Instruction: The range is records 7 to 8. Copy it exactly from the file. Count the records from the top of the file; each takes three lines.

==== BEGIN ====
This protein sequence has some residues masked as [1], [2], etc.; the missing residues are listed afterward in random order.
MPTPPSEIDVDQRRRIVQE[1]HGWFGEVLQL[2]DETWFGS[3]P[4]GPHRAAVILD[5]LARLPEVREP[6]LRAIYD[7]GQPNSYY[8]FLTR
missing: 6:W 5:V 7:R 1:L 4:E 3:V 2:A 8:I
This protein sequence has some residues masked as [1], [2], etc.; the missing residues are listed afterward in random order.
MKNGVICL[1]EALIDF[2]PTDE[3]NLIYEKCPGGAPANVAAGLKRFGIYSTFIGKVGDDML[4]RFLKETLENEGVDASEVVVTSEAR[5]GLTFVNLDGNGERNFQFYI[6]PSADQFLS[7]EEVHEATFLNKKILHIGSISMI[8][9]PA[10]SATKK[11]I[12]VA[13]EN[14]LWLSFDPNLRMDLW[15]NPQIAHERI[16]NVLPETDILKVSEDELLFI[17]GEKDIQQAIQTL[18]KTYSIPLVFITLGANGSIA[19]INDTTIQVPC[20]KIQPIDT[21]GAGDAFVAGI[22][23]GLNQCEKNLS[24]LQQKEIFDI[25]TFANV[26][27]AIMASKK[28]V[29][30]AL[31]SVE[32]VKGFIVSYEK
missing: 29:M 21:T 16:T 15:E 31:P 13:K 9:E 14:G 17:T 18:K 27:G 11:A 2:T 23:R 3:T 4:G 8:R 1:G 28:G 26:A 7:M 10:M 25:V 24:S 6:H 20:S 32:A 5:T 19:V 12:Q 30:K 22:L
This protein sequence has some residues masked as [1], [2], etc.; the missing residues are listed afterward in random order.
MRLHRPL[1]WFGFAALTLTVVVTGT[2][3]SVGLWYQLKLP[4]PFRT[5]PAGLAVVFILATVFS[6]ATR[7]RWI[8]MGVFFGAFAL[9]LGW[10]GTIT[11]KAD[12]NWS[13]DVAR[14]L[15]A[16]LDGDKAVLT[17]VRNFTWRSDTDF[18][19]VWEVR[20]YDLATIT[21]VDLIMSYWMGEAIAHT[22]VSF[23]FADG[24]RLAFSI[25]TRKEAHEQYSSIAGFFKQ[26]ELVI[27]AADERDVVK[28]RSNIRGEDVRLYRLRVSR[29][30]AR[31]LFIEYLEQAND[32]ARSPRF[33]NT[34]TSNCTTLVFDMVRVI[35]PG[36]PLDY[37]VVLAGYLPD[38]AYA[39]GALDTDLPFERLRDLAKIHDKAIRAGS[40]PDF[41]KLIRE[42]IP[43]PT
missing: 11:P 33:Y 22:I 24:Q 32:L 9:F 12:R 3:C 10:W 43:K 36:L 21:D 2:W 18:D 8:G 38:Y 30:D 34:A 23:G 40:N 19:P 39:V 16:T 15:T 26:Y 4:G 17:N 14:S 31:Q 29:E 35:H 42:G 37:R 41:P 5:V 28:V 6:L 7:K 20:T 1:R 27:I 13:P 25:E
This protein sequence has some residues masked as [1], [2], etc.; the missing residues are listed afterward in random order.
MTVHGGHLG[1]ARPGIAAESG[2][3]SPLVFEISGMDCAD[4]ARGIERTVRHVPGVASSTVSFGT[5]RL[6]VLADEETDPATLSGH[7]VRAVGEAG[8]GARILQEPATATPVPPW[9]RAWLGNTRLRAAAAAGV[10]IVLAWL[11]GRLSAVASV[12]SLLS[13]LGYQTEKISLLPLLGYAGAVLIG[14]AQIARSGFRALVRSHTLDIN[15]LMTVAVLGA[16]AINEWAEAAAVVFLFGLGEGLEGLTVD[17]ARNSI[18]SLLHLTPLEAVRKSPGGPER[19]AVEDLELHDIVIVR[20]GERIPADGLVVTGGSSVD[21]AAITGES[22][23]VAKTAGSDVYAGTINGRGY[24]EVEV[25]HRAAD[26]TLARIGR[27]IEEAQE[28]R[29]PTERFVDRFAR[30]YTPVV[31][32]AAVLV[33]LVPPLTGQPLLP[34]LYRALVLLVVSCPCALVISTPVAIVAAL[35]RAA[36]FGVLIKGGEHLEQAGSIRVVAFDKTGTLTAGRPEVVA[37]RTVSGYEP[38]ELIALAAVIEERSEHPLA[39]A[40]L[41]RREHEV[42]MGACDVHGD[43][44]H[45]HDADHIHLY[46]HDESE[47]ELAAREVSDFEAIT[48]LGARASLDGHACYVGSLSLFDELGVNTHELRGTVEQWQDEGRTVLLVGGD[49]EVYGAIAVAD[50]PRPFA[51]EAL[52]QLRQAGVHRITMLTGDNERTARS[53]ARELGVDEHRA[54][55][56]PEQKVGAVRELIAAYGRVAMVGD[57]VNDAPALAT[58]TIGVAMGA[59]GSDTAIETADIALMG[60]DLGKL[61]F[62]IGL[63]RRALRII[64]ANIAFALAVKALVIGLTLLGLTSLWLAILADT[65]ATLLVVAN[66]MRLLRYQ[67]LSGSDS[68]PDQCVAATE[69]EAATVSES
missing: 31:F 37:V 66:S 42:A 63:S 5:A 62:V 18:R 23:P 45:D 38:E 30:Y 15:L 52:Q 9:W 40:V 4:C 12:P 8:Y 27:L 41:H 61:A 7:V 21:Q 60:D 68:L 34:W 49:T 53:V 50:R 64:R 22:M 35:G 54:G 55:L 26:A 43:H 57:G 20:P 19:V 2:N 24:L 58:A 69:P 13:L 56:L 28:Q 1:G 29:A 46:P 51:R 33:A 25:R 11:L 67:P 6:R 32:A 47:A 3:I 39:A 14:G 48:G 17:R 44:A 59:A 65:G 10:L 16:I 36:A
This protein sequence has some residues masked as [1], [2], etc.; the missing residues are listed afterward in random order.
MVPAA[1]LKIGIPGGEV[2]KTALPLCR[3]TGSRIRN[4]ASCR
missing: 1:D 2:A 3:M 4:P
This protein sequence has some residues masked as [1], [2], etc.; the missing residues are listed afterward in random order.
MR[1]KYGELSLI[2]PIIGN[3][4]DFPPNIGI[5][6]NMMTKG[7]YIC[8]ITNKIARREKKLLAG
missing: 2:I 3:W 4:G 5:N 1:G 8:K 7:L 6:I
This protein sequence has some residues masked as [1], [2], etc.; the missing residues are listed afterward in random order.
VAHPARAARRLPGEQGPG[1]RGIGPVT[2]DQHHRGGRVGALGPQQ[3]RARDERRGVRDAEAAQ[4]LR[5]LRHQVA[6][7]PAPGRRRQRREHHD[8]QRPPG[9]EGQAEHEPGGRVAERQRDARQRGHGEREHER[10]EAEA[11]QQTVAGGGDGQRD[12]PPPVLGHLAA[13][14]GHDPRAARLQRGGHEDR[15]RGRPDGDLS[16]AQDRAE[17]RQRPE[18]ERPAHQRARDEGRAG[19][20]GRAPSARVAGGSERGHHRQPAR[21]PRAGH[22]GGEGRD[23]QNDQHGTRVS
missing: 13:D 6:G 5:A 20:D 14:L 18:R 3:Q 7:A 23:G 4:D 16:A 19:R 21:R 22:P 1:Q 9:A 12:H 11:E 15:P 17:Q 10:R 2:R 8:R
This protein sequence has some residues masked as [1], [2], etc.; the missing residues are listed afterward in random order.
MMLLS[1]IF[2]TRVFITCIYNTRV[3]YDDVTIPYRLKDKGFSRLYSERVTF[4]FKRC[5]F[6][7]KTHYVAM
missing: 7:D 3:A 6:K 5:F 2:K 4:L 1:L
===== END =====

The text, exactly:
This protein sequence has some residues masked as [1], [2], etc.; the missing residues are listed afterward in random order.
VAHPARAARRLPGEQGPG[1]RGIGPVT[2]DQHHRGGRVGALGPQQ[3]RARDERRGVRDAEAAQ[4]LR[5]LRHQVA[6][7]PAPGRRRQRREHHD[8]QRPPG[9]EGQAEHEPGGRVAERQRDARQRGHGEREHER[10]EAEA[11]QQTVAGGGDGQRD[12]PPPVLGHLAA[13][14]GHDPRAARLQRGGHEDR[15]RGRPDGDLS[16]AQDRAE[17]RQRPE[18]ERPAHQRARDEGRAG[19][20]GRAPSARVAGGSERGHHRQPAR[21]PRAGH[22]GGEGRD[23]QNDQHGTRVS
missing: 13:D 6:G 5:A 20:D 14:L 18:R 3:Q 7:A 23:G 4:D 16:A 19:R 21:R 22:P 1:Q 9:A 12:H 11:E 15:P 17:Q 10:R 2:R 8:R
This protein sequence has some residues masked as [1], [2], etc.; the missing residues are listed afterward in random order.
MMLLS[1]IF[2]TRVFITCIYNTRV[3]YDDVTIPYRLKDKGFSRLYSERVTF[4]FKRC[5]F[6][7]KTHYVAM
missing: 7:D 3:A 6:K 5:F 2:K 4:L 1:L